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2.3 Soft State Connected: An Internet Encyclopedia
2.3 Soft State

Up: Connected: An Internet Encyclopedia
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Up: RFC 2205
Up: 2. RSVP Protocol Mechanisms
Prev: 2.2 Merging Flowspecs
Next: 2.4 Teardown

2.3 Soft State

2.3 Soft State

RSVP takes a "soft state" approach to managing the reservation state in routers and hosts. RSVP soft state is created and periodically refreshed by Path and Resv messages. The state is deleted if no matching refresh messages arrive before the expiration of a "cleanup timeout" interval. State may also be deleted by an explicit "teardown" message, described in the next section. At the expiration of each "refresh timeout" period and after a state change, RSVP scans its state to build and forward Path and Resv refresh messages to succeeding hops.

Path and Resv messages are idempotent. When a route changes, the next Path message will initialize the path state on the new route, and future Resv messages will establish reservation state there; the state on the now-unused segment of the route will time out. Thus, whether a message is "new" or a "refresh" is determined separately at each node, depending upon the existence of state at that node.

RSVP sends its messages as IP datagrams with no reliability enhancement. Periodic transmission of refresh messages by hosts and routers is expected to handle the occasional loss of an RSVP message. If the effective cleanup timeout is set to K times the refresh timeout period, then RSVP can tolerate K-1 successive RSVP packet losses without falsely deleting state. The network traffic control mechanism should be statically configured to grant some minimal bandwidth for RSVP messages to protect them from congestion losses.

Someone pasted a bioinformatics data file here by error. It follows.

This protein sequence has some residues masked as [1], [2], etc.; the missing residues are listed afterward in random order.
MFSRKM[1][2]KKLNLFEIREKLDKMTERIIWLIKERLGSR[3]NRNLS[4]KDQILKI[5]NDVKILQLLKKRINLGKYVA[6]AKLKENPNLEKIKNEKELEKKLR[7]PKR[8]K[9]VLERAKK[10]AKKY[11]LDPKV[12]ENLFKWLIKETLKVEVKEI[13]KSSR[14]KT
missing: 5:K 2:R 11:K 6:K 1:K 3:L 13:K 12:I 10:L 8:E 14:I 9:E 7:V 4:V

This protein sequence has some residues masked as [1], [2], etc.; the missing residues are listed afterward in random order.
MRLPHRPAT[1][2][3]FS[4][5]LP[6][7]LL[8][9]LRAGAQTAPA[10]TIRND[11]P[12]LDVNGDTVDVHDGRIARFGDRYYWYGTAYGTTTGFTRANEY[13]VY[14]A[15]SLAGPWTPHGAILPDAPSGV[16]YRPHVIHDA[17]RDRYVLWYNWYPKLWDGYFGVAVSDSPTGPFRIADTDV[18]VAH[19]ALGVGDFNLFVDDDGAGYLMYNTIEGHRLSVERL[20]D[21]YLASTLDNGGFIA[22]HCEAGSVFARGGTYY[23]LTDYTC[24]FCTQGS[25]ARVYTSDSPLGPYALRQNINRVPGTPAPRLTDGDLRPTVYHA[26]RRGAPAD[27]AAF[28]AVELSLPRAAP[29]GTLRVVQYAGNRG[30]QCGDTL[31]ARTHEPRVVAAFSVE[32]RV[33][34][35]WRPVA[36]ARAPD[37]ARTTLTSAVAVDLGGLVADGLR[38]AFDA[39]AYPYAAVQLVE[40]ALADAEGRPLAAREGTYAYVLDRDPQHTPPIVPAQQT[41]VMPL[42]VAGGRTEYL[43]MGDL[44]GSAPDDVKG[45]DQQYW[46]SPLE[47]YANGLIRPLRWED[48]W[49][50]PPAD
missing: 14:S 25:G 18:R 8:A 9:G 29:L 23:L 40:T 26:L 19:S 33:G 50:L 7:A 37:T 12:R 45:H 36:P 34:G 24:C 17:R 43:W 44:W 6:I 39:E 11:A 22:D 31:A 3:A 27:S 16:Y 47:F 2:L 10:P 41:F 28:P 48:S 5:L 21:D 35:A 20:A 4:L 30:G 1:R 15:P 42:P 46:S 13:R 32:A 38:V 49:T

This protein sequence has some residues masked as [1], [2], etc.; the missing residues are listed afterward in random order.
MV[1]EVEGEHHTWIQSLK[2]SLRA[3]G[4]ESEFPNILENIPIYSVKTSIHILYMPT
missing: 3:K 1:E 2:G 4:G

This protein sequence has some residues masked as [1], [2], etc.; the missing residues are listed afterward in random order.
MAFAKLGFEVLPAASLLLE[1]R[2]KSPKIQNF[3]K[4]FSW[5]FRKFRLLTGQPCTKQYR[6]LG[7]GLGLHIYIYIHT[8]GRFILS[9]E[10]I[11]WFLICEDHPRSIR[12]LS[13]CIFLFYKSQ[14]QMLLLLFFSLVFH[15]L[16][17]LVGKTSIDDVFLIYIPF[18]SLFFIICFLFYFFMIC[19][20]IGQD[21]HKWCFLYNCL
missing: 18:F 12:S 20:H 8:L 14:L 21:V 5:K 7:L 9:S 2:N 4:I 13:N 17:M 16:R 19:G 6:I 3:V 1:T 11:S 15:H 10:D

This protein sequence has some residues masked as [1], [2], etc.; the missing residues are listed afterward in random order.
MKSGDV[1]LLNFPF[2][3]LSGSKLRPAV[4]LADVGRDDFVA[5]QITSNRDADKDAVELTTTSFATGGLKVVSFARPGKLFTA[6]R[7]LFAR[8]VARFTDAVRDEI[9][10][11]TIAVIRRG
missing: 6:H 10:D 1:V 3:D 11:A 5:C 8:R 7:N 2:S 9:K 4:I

The state maintained by RSVP is dynamic; to change the set of senders Si or to change any QoS request, a host simply starts sending revised Path and/or Resv messages. The result will be an appropriate adjustment in the RSVP state in all nodes along the path; unused state will time out if it is not explicitly torn down.

In steady state, state is refreshed hop-by-hop to allow merging. When the received state differs from the stored state, the stored state is updated. If this update results in modification of state to be forwarded in refresh messages, these refresh messages must be generated and forwarded immediately, so that state changes can be propagated end-to-end without delay. However, propagation of a change stops when and if it reaches a point where merging causes no resulting state change. This minimizes RSVP control traffic due to changes and is essential for scaling to large multicast groups.

State that is received through a particular interface I* should never be forwarded out the same interface. Conversely, state that is forwarded out interface I* must be computed using only state that arrived on interfaces different from I*. A trivial example of this rule is illustrated in Figure 10, which shows a transit router with one sender and one receiver on each interface (and assumes one next/previous hop per interface). Interfaces (a) and (c) serve as both outgoing and incoming interfaces for this session. Both receivers are making wildcard-style reservations, in which the Resv messages are forwarded to all previous hops for senders in the group, with the exception of the next hop from which they came. The result is independent reservations in the two directions.

There is an additional rule governing the forwarding of Resv messages: state from Resv messages received from outgoing interface Io should be forwarded to incoming interface Ii only if Path messages from Ii are forwarded to Io.

                         ________________
                      a |                | c
      ( R1, S1 ) <----->|     Router     |<-----> ( R2, S2 )
                        |________________|

             Send                |        Receive
                                 |
        WF( *{3B}) <-- (a)       |     (c) <-- WF( *{3B})
                                 |
             Receive             |          Send
                                 |
        WF( *{4B}) --> (a)       |     (c) --> WF( *{4B})
                                 |
             Reserve on (a)      |        Reserve on (c)
              __________         |        __________
             |  * {4B}  |        |       |   * {3B} |
             |__________|        |       |__________|
                                 |

                     Figure 10: Independent Reservations


Next: 2.4 Teardown

Connected: An Internet Encyclopedia
2.3 Soft State

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